RE: Argentine govt OK’s media group’s breakup plan

Dear Editor,

In “Argentine govt OK’s media group’s breakup plan” (February 17), the Miami Herald reports that Grupo Clarín, one of Latin America’s leading media conglomerates, will be forced to break up into six separately managed units as the result of a new anti-trust law: Law 26.522. According to the Kirchner administration, Grupo Clarín was an unfair monopoly. Argentina’s official regulatory body, Autoridad Federal de Servicios de Comunicación Audiovisual (AFSCA), estimates that Grupo Clarín controls 41% of the national radio market, 38% of broadcast television, and 59% of cable television. Meanwhile, according to the privately held Grupo Clarín, the Kirchner administration is guilty of discriminatory allocation of official advertising money. The administration has disproportionately provided funds to pro-government publications. While the article is correct in its analysis of the governmental efforts to break up the monopolistic Grupo Clarín, it may not adequately discuss the failure of Law 26.522 to address the administration’s disproportionate funding of pro-government publications and the government’s lack of adequate observance of regulatory legislation already in existence. The law fails to address this spending because the administration was motivated to design it to weaken a major opposition publication, and not necessarily to protect freedom of the press, as it claims.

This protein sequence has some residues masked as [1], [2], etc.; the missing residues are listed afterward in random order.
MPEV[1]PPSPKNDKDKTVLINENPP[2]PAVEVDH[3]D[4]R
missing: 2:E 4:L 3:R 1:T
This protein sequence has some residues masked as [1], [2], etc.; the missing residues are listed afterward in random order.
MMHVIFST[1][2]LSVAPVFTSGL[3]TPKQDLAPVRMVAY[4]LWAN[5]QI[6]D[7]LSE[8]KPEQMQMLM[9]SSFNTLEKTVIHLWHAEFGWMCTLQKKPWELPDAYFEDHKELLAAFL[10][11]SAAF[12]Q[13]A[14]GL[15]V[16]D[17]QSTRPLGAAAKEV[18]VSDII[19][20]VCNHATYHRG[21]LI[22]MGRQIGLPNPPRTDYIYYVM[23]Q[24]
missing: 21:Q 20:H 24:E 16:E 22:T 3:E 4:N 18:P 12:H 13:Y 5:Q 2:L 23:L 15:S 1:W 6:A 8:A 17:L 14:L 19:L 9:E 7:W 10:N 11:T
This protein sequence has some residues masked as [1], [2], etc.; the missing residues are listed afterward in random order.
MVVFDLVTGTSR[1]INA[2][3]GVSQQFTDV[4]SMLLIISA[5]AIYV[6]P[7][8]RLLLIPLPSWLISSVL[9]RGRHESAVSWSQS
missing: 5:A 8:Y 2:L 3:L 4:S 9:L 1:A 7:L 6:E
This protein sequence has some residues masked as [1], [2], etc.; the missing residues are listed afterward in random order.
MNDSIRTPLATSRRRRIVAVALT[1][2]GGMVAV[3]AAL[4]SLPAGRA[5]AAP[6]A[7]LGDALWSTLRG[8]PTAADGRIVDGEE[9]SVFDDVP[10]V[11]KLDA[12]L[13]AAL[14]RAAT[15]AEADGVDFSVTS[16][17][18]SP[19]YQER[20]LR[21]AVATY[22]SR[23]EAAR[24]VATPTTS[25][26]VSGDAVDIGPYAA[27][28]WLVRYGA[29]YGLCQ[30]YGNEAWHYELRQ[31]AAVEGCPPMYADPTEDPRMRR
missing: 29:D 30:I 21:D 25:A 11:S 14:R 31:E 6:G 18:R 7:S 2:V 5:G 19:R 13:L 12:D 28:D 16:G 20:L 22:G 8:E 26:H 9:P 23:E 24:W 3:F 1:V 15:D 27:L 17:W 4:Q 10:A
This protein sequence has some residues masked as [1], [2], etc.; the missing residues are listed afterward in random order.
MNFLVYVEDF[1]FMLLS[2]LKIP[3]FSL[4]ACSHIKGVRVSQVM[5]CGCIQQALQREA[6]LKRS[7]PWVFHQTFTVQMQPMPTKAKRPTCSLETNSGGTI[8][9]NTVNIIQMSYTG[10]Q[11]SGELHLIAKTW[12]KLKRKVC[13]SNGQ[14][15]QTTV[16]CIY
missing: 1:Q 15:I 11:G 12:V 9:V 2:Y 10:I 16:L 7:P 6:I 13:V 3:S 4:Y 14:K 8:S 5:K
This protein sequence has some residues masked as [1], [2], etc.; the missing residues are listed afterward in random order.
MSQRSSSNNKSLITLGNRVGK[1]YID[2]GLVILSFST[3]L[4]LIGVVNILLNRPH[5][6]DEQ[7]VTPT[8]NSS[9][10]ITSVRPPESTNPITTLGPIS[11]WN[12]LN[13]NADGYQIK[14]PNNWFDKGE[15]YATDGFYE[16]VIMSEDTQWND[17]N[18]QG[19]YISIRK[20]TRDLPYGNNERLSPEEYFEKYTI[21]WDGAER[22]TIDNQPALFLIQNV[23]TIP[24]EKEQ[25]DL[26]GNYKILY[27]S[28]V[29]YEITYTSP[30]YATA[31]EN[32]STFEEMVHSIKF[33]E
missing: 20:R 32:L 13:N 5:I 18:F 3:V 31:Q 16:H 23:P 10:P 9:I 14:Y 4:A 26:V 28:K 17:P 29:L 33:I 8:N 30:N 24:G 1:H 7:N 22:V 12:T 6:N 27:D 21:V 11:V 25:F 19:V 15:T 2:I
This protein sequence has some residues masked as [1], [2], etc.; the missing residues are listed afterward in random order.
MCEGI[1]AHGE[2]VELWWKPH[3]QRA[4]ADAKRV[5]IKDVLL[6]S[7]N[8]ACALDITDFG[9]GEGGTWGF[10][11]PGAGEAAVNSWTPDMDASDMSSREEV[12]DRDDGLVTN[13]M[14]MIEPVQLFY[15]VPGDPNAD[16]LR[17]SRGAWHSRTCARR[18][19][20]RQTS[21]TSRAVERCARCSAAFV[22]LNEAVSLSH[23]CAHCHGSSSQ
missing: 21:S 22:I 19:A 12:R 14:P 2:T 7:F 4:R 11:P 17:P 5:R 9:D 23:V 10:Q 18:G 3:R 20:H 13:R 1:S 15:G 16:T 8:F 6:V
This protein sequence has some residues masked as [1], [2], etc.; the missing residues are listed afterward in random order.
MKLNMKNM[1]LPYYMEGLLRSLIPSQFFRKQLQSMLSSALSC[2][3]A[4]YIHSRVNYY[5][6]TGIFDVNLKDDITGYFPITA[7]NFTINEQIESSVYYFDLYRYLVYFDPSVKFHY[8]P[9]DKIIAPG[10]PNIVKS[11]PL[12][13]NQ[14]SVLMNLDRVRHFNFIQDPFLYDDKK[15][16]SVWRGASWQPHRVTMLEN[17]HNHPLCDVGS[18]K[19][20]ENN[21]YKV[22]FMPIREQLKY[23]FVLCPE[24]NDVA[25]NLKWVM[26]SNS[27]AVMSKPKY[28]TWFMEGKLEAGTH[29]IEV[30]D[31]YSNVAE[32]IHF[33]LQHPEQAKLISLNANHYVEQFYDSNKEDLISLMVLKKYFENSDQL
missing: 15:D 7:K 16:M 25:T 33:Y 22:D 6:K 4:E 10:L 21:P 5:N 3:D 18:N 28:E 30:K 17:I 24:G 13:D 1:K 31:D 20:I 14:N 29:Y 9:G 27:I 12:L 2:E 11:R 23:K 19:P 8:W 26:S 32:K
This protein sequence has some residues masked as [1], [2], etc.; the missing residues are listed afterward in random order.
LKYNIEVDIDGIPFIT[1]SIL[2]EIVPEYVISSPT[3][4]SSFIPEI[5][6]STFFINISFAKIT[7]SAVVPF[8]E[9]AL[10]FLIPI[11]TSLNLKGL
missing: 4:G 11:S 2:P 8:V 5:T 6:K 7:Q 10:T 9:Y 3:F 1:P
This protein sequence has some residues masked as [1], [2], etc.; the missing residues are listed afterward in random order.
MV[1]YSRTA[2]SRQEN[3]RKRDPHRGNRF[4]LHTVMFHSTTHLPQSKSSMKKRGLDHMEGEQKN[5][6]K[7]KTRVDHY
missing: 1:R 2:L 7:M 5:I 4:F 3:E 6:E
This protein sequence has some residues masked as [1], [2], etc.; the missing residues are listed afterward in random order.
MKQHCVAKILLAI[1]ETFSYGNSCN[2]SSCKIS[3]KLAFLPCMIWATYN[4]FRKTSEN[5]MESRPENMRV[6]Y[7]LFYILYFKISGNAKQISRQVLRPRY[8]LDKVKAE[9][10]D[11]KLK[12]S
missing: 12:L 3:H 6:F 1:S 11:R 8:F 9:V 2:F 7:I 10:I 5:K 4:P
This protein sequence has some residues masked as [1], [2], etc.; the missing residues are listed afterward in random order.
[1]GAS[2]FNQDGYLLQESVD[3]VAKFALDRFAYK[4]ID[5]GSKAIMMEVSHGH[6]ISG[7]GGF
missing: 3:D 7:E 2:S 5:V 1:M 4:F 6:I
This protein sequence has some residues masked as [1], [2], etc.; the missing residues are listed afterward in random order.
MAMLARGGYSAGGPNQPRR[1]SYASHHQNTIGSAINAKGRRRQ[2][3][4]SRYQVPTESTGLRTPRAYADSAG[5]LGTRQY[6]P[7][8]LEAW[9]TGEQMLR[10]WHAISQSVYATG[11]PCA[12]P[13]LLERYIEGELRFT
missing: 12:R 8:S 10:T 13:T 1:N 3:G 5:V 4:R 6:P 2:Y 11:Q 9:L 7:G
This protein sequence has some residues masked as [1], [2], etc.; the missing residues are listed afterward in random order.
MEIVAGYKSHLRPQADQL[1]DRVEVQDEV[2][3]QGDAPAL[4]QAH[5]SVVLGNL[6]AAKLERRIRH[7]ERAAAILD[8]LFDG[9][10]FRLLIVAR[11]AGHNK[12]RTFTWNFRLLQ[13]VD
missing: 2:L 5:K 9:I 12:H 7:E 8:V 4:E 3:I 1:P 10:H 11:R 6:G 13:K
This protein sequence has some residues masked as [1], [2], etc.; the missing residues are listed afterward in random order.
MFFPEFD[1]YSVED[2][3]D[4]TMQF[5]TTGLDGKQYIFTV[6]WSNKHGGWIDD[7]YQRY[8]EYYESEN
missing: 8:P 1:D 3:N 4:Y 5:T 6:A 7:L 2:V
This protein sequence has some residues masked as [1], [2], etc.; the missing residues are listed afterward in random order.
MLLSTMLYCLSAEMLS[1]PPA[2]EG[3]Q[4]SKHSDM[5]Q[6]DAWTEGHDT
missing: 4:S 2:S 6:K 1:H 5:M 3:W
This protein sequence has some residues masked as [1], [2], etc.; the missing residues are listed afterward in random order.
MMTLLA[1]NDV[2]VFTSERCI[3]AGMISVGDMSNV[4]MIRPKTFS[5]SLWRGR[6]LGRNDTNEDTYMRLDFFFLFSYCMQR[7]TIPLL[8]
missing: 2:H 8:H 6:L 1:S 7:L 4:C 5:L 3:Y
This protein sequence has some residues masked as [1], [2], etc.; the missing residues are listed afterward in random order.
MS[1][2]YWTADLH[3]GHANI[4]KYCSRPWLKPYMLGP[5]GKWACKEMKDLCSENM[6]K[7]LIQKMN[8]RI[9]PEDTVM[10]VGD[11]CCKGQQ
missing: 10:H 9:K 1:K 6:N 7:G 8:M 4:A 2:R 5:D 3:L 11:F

Because Law 26.522 addresses Grupo Clarín’s monopolization, but not the administration’s discriminatory allocation of advertising money, more could be accomplished to protect the freedom of the press. New media-related legislation should comprehensively target the allocation of official advertising budgets to prevent preferential distribution only towards pro-government publications. Because of Grupo Clarín’s size, it has until now been able to attract private advertising money, which has kept it free from government influence and allowed it to voice healthy opposition opinions that the administration fiercely opposes. One should be wary that if Law 26.522 does not adequately address how government money can be distributed, freedom of the press in Argentina might be at risk.


Joel Christensen, Research Associate at Council on Hemispheric Affairs

In response to Miami Herald: Argentine govt OK’s media group’s breakup plan.

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